RALEIGH, N.C. (WNCN) — The risk of being exposed to COVID-19 is high across North Carolina — and it’s higher in some places than others.
That risk is even more important now, with the delta variant leading to thousands of breakthrough cases each week and people traveling for the Labor Day weekend.
It’s why a risk map created by health geographer Paul Delamater before Thanksgiving 2020 remains timely nearly 10 months later.
“It’s not one of those things where it’s like, ‘I can ignore what’s going on in my environment that I’m going out into because I’m vaccinated.’ We’re not in that situation anymore,” said Delamater, an assistant professor in the UNC Department of Geography and fellow at the Sheps Center for Health Sciences Research.
The map shows the chances for every ZIP code in the state that at least one person in random groups of 10 or 25 people is contagious with COVID-19.
“We know enough about the breakthrough cases that people need to consider if they’re going to be around or possibly be around infectious people right now,” he said.
The darker the color, the higher the risk, and most of the state is shaded dark orange with those chances set between 25 percent and 50 percent.
But there are about two dozen ZIP codes — mostly along the southern border or in the western part of the state — where those odds are higher than 50 percent.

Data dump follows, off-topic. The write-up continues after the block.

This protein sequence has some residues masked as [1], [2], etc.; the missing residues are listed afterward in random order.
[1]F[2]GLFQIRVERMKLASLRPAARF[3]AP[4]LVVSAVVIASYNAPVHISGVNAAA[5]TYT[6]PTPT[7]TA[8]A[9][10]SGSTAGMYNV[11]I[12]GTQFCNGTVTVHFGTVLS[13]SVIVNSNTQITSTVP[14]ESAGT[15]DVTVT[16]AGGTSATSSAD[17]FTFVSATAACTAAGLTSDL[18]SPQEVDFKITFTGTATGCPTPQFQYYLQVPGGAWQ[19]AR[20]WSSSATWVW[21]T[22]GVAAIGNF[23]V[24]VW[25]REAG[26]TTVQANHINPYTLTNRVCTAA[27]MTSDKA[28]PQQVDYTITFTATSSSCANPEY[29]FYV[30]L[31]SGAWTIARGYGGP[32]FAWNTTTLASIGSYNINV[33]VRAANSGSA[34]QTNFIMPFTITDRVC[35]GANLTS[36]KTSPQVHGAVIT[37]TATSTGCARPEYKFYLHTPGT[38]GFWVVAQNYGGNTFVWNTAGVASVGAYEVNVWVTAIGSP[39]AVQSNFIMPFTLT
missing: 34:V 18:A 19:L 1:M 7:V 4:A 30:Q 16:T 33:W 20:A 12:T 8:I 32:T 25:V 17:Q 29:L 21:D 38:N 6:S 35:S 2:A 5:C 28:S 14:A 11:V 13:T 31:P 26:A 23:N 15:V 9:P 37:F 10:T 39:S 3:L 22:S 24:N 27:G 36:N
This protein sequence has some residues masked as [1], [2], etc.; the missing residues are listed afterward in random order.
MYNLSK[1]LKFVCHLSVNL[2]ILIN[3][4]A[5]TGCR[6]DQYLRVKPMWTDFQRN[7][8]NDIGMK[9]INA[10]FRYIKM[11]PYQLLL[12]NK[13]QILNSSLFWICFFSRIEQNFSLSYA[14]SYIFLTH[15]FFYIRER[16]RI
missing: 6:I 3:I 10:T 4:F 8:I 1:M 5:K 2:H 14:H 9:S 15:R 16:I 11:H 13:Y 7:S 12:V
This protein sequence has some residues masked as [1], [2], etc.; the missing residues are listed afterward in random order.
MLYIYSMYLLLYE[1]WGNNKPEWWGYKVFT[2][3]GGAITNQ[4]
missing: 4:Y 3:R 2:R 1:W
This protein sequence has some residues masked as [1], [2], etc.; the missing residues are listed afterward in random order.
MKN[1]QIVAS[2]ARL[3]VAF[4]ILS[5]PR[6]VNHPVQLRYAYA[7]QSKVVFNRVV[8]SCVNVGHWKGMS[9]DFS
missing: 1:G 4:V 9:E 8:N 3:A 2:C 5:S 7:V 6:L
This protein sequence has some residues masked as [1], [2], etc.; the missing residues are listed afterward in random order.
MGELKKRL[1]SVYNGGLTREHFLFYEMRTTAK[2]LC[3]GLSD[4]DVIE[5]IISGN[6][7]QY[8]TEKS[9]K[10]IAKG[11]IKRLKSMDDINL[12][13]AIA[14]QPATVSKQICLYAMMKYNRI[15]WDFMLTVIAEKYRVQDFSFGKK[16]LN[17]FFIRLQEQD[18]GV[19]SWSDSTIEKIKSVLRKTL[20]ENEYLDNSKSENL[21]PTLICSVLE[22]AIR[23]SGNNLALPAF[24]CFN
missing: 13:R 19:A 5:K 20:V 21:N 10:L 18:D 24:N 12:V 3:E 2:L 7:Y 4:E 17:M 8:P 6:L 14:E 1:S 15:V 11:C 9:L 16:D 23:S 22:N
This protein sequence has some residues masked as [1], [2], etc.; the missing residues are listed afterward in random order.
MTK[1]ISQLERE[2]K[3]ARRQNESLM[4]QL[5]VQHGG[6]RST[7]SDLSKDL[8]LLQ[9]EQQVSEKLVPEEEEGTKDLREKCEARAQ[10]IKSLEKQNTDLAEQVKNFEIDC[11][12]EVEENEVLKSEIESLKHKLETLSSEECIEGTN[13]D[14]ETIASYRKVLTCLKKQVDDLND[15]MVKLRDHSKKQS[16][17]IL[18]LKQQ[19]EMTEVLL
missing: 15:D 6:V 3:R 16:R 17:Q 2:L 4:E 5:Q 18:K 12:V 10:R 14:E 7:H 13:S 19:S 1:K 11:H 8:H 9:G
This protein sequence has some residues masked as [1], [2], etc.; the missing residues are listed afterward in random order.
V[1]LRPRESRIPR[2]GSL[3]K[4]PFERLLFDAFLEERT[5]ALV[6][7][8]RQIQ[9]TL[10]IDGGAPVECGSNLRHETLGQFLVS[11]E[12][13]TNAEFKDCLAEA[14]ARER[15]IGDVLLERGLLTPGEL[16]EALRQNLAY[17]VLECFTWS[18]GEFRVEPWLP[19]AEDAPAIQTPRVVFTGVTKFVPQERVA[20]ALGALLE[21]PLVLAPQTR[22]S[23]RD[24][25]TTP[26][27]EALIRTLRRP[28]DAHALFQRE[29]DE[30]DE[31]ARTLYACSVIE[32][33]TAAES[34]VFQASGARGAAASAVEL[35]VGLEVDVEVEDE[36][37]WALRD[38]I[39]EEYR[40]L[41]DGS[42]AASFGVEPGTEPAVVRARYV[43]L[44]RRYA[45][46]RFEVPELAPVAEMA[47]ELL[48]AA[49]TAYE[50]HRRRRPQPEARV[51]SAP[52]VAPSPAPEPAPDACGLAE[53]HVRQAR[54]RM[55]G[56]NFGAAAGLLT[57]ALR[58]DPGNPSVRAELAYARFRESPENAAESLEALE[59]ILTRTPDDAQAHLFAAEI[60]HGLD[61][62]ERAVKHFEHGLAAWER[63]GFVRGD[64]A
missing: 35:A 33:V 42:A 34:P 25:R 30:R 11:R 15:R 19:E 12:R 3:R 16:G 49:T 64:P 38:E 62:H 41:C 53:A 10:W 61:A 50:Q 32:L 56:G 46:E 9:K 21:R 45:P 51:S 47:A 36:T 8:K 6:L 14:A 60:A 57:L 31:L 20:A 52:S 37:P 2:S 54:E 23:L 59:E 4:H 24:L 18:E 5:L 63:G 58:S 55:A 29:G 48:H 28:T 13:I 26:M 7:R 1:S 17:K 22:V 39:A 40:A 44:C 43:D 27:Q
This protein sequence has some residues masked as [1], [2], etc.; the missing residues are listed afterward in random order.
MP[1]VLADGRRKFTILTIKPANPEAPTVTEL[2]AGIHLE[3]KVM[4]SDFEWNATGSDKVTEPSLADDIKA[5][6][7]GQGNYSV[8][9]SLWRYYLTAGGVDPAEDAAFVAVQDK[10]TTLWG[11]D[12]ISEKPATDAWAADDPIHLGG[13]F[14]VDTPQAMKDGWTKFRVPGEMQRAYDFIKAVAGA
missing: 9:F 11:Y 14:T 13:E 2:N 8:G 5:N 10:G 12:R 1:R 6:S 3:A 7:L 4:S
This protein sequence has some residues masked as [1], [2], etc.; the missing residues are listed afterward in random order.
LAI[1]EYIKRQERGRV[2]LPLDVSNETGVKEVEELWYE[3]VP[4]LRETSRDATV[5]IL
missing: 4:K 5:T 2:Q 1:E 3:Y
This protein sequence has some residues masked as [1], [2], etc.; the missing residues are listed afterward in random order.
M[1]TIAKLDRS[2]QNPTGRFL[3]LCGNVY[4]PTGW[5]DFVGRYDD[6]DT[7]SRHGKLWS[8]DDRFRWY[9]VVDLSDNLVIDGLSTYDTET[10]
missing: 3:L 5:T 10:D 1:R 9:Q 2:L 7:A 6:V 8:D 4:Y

In the Outer Banks community of Corolla (pop. 613), there were an estimated 39 people infected — and the chances that a random group of 25 people contained at least one infectious person was 81 percent.
“I’ve really watched it kind of grow,” Delamater said. “Delta started circulating and really, really taking hold in those communities and you just could watch it kind of spread.”
He says the risk map looks like the inverse of the vaccination map.
“The places that have had the highest uptake, the highest proportion of people who are either partially or fully vaccinated right now, kind of have the lower amounts of the virus circulating in those populations,” he said.
CBS 17’s Joedy McCreary has been tracking COVID-19 figures since March 2020, compiling data from federal, state and local sources to deliver a clear snapshot of what the coronavirus situation looks like now and what it could look like in the future.